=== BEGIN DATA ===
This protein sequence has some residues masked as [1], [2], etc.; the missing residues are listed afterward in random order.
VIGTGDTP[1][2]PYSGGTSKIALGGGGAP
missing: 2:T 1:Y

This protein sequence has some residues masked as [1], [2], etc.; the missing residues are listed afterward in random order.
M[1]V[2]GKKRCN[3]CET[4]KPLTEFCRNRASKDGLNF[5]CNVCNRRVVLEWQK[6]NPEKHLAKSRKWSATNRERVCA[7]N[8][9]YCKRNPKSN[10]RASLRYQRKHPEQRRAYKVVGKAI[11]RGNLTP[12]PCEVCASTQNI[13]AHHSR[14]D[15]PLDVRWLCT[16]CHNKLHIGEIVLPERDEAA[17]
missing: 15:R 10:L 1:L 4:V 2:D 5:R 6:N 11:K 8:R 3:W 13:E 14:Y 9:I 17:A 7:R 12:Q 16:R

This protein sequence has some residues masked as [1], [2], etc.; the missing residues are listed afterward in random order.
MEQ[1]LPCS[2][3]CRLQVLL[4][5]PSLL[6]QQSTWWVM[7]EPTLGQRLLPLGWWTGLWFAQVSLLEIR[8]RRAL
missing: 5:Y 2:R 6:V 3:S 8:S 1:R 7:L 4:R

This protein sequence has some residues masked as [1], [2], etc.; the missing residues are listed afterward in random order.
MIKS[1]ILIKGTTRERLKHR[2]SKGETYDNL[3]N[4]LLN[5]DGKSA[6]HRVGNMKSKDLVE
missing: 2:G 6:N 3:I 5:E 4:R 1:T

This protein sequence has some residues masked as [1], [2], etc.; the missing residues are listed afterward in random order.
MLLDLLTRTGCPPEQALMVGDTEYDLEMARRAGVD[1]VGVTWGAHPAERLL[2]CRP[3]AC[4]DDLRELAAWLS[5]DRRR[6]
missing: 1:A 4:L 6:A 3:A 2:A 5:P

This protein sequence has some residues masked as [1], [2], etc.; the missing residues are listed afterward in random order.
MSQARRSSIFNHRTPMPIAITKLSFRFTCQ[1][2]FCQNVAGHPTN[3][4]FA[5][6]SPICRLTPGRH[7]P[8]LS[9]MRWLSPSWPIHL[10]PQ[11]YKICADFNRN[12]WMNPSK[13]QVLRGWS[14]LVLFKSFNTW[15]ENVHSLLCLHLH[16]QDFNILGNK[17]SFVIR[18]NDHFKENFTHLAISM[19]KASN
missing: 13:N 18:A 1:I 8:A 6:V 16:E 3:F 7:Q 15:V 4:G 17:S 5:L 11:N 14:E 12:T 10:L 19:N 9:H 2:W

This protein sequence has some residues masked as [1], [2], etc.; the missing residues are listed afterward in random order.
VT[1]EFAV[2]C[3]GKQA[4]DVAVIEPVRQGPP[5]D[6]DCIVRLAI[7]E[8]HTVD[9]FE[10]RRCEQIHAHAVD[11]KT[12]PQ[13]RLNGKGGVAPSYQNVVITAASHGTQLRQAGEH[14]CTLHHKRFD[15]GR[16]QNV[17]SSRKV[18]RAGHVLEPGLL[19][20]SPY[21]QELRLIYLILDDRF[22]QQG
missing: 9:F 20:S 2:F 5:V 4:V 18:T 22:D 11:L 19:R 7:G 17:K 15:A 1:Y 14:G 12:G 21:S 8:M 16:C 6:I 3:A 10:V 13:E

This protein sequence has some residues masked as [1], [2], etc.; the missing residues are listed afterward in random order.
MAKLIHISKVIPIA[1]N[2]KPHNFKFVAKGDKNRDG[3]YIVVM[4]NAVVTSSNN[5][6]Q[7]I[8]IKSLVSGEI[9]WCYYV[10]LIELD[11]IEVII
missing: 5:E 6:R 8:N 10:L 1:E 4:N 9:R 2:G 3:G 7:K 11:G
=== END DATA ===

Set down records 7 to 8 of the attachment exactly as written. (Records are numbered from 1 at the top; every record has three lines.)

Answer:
This protein sequence has some residues masked as [1], [2], etc.; the missing residues are listed afterward in random order.
VT[1]EFAV[2]C[3]GKQA[4]DVAVIEPVRQGPP[5]D[6]DCIVRLAI[7]E[8]HTVD[9]FE[10]RRCEQIHAHAVD[11]KT[12]PQ[13]RLNGKGGVAPSYQNVVITAASHGTQLRQAGEH[14]CTLHHKRFD[15]GR[16]QNV[17]SSRKV[18]RAGHVLEPGLL[19][20]SPY[21]QELRLIYLILDDRF[22]QQG
missing: 9:F 20:S 2:F 5:V 4:V 18:T 22:D 11:L 19:R 7:G 17:K 15:A 1:Y 14:G 12:G 21:S 8:M 16:C 6:I 3:A 10:V 13:E

This protein sequence has some residues masked as [1], [2], etc.; the missing residues are listed afterward in random order.
MAKLIHISKVIPIA[1]N[2]KPHNFKFVAKGDKNRDG[3]YIVVM[4]NAVVTSSNN[5][6]Q[7]I[8]IKSLVSGEI[9]WCYYV[10]LIELD[11]IEVII
missing: 5:E 6:R 8:N 10:L 1:E 4:N 9:R 2:G 3:G 7:K 11:G